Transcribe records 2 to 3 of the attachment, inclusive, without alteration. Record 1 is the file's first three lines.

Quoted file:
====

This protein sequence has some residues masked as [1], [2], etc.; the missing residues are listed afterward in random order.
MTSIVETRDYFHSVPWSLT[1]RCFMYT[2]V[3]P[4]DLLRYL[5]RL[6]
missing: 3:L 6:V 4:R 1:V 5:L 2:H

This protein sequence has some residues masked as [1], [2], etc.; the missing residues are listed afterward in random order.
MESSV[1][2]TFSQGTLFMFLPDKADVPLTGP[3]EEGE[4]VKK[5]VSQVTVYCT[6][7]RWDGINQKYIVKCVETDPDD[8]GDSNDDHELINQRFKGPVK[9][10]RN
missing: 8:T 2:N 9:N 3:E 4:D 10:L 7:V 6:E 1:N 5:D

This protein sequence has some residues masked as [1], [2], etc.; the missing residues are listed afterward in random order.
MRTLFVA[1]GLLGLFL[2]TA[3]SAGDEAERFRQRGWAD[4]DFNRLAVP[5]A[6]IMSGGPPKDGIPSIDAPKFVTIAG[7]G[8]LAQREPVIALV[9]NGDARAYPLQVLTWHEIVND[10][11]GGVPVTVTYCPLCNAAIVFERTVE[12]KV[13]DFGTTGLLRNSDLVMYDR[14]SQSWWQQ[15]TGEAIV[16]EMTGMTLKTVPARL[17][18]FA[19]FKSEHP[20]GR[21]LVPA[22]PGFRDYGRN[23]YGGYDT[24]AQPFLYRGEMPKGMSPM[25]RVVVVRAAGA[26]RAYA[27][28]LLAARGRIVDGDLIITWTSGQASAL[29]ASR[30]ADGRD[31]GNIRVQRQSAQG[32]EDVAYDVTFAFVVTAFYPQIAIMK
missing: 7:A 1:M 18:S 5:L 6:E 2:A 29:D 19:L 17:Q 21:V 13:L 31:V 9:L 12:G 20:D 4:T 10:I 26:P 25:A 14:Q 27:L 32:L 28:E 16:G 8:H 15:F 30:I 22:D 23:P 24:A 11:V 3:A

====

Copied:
This protein sequence has some residues masked as [1], [2], etc.; the missing residues are listed afterward in random order.
MESSV[1][2]TFSQGTLFMFLPDKADVPLTGP[3]EEGE[4]VKK[5]VSQVTVYCT[6][7]RWDGINQKYIVKCVETDPDD[8]GDSNDDHELINQRFKGPVK[9][10]RN
missing: 8:T 2:N 9:N 3:E 4:D 10:L 7:V 6:E 1:N 5:D

This protein sequence has some residues masked as [1], [2], etc.; the missing residues are listed afterward in random order.
MRTLFVA[1]GLLGLFL[2]TA[3]SAGDEAERFRQRGWAD[4]DFNRLAVP[5]A[6]IMSGGPPKDGIPSIDAPKFVTIAG[7]G[8]LAQREPVIALV[9]NGDARAYPLQVLTWHEIVND[10][11]GGVPVTVTYCPLCNAAIVFERTVE[12]KV[13]DFGTTGLLRNSDLVMYDR[14]SQSWWQQ[15]TGEAIV[16]EMTGMTLKTVPARL[17][18]FA[19]FKSEHP[20]GR[21]LVPA[22]PGFRDYGRN[23]YGGYDT[24]AQPFLYRGEMPKGMSPM[25]RVVVVRAAGA[26]RAYA[27][28]LLAARGRIVDGDLIITWTSGQASAL[29]ASR[30]ADGRD[31]GNIRVQRQSAQG[32]EDVAYDVTFAFVVTAFYPQIAIMK
missing: 7:A 1:M 18:S 5:L 6:E 2:A 29:D 19:L 17:Q 21:V 13:L 31:V 9:L 12:G 20:D 4:T 10:I 26:P 25:A 14:Q 27:L 32:L 28:E 16:G 8:H 15:F 30:I 22:D 23:P 24:A 11:V 3:A